Rome station (New York) - Wikipedia

Rome station (New York)

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Rome is a Neoclassical train station served by Amtrak. It is located on 6599 Martin Street in Rome, New York between the NY 26-49-69 bridge and Mill Road south of the Erie Canal.

Rome, NY
Rome Amtrak station platforms.jpg
Station building viewed from the platform
Location6599 Martin Street, Rome, New York
Coordinates43°11′58″N 75°27′00″W / 43.1995°N 75.4499°W / 43.1995; -75.4499Coordinates: 43°11′58″N 75°27′00″W / 43.1995°N 75.4499°W / 43.1995; -75.4499
Owned byCity of Rome
Line(s)Empire Corridor (Mohawk Subdivision)
Platforms1 island platform
Tracks2
ConnectionsCENTRO of Oneida: 4, 7
Construction
ParkingSeveral free spaces[1]
Disabled accessYes
Other information
Station codeROM
History
Opened1914
ElectrifiedNo
Traffic
Passengers (2017)8,580[2]Decrease 6.8%
Services
Preceding station BSicon LOGO Amtrak2.svg Amtrak Following station
Syracuse Empire Service Utica
toward New York
Syracuse Maple Leaf
     Lake Shore Limited does not stop here
Former services
Preceding station BSicon LOGO Amtrak2.svg Amtrak Following station
Syracuse Niagara Rainbow Utica
Preceding station New York Central Railroad Following station
Greenway
toward Chicago
Main Line Oriskany
toward New York
Blossville
toward Oswego
OswegoUtica
(via Richland)
Oriskany
toward Utica

Four Empire Service trains (two westbound to Niagara Falls and two eastbound to Penn Station in New York City) stop at Rome, as do a pair of Maple Leaf trains (one eastbound, one westbound) between Penn Station and Toronto Union Station for a total of six daily departures. CENTRO of Oneida's Rome bus routes 4 and 7 also stop at the station.

HistoryEdit

The current station was built between 1912 and 1914 by the New York Central Railroad south of the city proper to replace the former structure downtown.[1] Such a move was necessitated by a track realignment.

The one-and-a-half-story brick building was constructed in a Neoclassical style and includes columns flanking the vestibules, decorative grillwork and large arched windows. The waiting room includes a bowed ticket window and a series of delicate triple-globed bronze chandeliers. At the rear of the waiting room are paired symmetrical staircases with ornate openwork iron railings up to the near platform.[3]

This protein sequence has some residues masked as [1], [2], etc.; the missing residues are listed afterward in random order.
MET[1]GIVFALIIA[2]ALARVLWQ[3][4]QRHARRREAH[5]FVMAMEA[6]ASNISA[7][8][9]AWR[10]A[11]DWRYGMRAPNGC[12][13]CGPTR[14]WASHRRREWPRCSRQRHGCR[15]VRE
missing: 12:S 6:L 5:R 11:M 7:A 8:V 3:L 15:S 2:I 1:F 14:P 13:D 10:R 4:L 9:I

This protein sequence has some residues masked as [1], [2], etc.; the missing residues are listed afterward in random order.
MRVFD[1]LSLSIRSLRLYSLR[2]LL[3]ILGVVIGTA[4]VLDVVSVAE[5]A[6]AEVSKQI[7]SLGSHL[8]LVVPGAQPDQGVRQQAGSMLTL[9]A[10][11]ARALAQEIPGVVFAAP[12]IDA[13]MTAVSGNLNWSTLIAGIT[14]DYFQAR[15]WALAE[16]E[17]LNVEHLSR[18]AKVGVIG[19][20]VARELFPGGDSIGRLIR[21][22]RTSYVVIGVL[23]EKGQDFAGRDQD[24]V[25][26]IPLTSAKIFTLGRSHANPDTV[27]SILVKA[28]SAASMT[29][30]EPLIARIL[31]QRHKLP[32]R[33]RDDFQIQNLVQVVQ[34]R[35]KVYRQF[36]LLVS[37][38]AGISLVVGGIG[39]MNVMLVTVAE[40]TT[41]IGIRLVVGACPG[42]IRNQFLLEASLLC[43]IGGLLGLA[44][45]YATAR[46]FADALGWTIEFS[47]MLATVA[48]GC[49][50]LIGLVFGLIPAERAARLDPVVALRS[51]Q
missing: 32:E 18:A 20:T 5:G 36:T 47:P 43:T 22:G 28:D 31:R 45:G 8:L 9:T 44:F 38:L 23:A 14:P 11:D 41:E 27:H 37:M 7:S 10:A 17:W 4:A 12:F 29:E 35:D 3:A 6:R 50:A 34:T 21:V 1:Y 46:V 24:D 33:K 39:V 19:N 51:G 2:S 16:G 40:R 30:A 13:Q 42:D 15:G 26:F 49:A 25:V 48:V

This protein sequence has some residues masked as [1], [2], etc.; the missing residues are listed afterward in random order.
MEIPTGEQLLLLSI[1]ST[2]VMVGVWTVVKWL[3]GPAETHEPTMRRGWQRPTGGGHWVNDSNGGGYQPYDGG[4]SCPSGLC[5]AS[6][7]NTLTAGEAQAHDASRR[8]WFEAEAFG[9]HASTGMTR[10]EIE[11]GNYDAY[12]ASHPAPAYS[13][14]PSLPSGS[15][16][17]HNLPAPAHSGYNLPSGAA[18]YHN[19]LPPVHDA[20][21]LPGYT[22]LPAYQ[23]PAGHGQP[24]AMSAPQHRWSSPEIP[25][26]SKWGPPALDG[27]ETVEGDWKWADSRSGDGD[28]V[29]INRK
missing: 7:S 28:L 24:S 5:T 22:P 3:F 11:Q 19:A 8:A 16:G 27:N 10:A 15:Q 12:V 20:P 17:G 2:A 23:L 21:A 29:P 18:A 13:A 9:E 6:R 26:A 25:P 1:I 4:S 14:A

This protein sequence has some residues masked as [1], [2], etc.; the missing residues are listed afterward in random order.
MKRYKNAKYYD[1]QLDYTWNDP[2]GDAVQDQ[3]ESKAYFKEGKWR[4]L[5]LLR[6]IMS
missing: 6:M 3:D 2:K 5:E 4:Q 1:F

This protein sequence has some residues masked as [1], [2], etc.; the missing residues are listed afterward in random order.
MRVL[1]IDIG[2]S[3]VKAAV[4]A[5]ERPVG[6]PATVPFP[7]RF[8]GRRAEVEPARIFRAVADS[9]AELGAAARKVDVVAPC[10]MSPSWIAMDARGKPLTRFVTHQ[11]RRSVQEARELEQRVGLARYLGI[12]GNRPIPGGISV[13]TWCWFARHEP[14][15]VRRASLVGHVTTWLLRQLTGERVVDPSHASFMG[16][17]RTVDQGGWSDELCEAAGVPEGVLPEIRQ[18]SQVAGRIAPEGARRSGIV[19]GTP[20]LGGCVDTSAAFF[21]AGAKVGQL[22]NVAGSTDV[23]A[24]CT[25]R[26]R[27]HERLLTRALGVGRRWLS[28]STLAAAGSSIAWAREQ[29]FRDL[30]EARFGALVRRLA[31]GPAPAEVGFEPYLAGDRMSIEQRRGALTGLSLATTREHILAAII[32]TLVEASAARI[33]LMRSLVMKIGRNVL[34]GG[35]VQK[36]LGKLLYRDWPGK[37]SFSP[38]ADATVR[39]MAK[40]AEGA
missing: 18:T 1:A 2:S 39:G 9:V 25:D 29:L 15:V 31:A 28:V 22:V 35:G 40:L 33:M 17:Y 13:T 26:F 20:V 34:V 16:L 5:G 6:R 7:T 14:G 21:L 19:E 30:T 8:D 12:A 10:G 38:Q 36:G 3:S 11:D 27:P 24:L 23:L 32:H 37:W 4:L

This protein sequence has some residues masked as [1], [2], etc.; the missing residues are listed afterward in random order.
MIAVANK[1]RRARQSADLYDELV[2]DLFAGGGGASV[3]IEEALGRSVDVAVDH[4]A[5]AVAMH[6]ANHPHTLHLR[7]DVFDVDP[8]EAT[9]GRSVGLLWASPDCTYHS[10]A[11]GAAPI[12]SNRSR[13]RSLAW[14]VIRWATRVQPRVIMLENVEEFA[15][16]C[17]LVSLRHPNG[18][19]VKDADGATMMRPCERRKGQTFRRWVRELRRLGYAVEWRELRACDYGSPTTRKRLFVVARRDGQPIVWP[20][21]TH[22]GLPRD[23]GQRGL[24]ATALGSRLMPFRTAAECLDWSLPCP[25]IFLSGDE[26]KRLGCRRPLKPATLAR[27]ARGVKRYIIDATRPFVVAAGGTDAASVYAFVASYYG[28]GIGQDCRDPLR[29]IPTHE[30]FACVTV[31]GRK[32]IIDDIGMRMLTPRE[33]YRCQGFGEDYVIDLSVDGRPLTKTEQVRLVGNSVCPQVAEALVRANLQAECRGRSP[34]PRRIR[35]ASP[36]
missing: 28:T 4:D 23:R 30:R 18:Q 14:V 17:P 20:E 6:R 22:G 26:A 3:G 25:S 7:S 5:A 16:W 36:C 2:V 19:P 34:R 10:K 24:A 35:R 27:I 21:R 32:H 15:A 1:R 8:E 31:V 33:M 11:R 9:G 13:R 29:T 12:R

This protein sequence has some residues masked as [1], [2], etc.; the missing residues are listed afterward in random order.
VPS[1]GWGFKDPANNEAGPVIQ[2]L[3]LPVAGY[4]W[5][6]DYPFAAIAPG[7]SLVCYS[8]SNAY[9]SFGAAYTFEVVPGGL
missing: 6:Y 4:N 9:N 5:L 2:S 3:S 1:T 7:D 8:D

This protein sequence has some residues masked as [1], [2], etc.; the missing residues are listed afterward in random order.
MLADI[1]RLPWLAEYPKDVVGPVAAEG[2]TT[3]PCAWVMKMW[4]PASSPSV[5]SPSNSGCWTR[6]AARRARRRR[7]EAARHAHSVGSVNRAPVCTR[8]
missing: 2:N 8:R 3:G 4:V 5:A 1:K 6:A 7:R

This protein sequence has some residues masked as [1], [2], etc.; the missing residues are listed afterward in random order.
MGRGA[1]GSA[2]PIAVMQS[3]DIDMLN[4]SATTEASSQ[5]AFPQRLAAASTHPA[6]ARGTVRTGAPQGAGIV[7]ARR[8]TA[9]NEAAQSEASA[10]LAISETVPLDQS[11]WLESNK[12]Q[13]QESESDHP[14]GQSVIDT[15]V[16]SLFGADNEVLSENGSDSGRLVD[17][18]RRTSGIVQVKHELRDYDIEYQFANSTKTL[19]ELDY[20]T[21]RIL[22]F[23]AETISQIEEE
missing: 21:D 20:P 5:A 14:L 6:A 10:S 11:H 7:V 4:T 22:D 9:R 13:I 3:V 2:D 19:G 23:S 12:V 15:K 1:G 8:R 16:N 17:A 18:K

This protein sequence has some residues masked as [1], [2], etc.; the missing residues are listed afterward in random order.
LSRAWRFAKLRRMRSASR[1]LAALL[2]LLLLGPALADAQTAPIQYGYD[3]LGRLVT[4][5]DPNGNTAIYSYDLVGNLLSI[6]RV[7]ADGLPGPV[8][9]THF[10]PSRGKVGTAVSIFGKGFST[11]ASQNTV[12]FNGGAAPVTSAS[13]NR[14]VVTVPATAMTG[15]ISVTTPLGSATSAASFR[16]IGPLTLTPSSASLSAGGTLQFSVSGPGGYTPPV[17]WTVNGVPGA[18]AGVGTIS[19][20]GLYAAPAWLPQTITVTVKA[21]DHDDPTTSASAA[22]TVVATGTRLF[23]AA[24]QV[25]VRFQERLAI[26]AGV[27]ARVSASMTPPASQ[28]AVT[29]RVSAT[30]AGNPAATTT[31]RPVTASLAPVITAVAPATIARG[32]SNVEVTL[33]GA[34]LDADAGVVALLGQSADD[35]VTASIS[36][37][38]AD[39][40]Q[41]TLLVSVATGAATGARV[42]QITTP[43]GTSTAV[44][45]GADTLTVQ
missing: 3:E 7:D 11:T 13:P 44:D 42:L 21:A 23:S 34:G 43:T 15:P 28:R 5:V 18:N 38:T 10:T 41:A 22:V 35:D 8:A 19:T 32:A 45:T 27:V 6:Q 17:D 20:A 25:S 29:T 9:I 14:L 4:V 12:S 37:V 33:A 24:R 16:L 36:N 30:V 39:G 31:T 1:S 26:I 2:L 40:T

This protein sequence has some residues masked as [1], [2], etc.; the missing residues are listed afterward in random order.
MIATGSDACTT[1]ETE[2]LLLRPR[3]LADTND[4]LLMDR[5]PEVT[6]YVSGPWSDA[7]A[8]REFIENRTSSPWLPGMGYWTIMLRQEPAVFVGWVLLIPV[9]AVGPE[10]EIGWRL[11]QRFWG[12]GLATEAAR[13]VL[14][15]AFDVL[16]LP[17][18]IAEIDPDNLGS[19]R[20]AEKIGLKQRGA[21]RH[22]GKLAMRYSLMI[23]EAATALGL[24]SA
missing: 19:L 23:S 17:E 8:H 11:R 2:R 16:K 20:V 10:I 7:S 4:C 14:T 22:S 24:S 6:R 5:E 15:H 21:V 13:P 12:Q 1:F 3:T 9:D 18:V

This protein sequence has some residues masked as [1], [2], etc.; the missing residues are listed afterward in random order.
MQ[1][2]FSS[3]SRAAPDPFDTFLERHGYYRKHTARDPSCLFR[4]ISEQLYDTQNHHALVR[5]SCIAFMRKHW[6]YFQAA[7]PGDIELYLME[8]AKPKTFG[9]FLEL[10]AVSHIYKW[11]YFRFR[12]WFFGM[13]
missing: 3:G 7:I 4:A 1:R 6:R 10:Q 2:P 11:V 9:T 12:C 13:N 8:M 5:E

In 1988, Amtrak conveyed the station to the city of Rome. Amtrak proposed to close the station in 1996, but the city resisted and instead found federal funds to renovate the station. The $4 million reconstruction was finished in 2004.[1]

Station layoutEdit

 
Interior of Rome station, May 2015

The station has an unusual configuration because the building is located at grade while the tracks are on a raised embankment. The low-level island platform is accessed by an under-track passage; both were constructed in 2002.[1] A side platform, now abandoned, is accessed directly from the building's second story. The platform includes enclosed passenger shelters and is heated to make snow removal unnecessary.[1]

P
Platform level
Track 1      Lake Shore Limited does not stop here
     Maple Leaf toward Toronto (Syracuse)
     Empire Service toward Niagara Falls (Syracuse)
Island platform, doors will open on the left or right  
Track 2      Empire Service, Maple Leaf toward New York (Utica)
     Lake Shore Limited does not stop here →
G Street level Exit/entrance and station building

ReferencesEdit

  1. ^ a b c d e "Rome, NY (ROM)". Great American Stations. Retrieved 14 April 2012.
  2. ^ "Amtrak Fact Sheet, FY2017, State of New York" (PDF). Amtrak. November 2017. Retrieved 23 January 2018.
  3. ^ "Rome Station". Amtrak's Great American Stations. Retrieved 10 November 2014.

External linksEdit